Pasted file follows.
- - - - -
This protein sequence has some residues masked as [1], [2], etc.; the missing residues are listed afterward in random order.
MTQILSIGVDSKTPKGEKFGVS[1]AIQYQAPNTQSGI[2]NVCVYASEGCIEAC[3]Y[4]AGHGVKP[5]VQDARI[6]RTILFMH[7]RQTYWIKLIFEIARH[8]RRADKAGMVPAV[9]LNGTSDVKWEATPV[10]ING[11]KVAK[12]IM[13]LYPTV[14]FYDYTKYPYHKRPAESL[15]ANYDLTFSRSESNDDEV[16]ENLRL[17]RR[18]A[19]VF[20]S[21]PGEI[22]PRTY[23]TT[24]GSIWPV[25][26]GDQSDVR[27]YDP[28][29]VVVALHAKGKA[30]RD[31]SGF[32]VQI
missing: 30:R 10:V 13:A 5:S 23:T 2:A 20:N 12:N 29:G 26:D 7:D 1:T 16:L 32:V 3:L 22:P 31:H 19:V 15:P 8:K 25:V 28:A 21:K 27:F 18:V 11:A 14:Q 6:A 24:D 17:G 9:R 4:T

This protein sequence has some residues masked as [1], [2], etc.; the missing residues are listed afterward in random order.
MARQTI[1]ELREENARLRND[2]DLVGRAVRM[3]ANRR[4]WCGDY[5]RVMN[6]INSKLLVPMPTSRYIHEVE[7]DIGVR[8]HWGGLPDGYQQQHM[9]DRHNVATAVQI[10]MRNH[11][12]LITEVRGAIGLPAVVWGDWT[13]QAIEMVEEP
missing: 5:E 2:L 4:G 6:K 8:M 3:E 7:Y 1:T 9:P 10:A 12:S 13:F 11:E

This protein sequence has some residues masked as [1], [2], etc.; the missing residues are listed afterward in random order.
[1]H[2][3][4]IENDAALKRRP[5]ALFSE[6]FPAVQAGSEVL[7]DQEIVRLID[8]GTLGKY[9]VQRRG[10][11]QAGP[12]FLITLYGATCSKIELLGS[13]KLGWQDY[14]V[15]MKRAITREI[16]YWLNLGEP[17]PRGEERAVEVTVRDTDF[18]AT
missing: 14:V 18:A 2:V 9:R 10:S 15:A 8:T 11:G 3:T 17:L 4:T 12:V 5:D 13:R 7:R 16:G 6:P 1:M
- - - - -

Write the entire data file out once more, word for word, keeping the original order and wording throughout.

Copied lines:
This protein sequence has some residues masked as [1], [2], etc.; the missing residues are listed afterward in random order.
MTQILSIGVDSKTPKGEKFGVS[1]AIQYQAPNTQSGI[2]NVCVYASEGCIEAC[3]Y[4]AGHGVKP[5]VQDARI[6]RTILFMH[7]RQTYWIKLIFEIARH[8]RRADKAGMVPAV[9]LNGTSDVKWEATPV[10]ING[11]KVAK[12]IM[13]LYPTV[14]FYDYTKYPYHKRPAESL[15]ANYDLTFSRSESNDDEV[16]ENLRL[17]RR[18]A[19]VF[20]S[21]PGEI[22]PRTY[23]TT[24]GSIWPV[25][26]GDQSDVR[27]YDP[28][29]VVVALHAKGKA[30]RD[31]SGF[32]VQI
missing: 30:R 10:V 13:A 5:S 23:T 2:A 20:N 12:N 29:G 26:D 7:D 1:T 16:L 32:V 3:L 22:P 31:H 19:V 15:P 8:K 25:V 28:A 21:K 27:F 18:V 11:A 14:Q 6:A 24:D 17:G 9:R 4:T

This protein sequence has some residues masked as [1], [2], etc.; the missing residues are listed afterward in random order.
MARQTI[1]ELREENARLRND[2]DLVGRAVRM[3]ANRR[4]WCGDY[5]RVMN[6]INSKLLVPMPTSRYIHEVE[7]DIGVR[8]HWGGLPDGYQQQHM[9]DRHNVATAVQI[10]MRNH[11][12]LITEVRGAIGLPAVVWGDWT[13]QAIEMVEEP
missing: 5:E 2:L 4:G 6:K 8:M 3:E 7:Y 1:T 9:P 10:A 12:S 13:F 11:E

This protein sequence has some residues masked as [1], [2], etc.; the missing residues are listed afterward in random order.
[1]H[2][3][4]IENDAALKRRP[5]ALFSE[6]FPAVQAGSEVL[7]DQEIVRLID[8]GTLGKY[9]VQRRG[10][11]QAGP[12]FLITLYGATCSKIELLGS[13]KLGWQDY[14]V[15]MKRAITREI[16]YWLNLGEP[17]PRGEERAVEVTVRDTDF[18]AT
missing: 14:V 18:A 2:V 9:R 10:S 15:A 8:T 11:G 3:T 17:L 4:T 12:V 5:D 13:R 7:R 16:G 6:P 1:M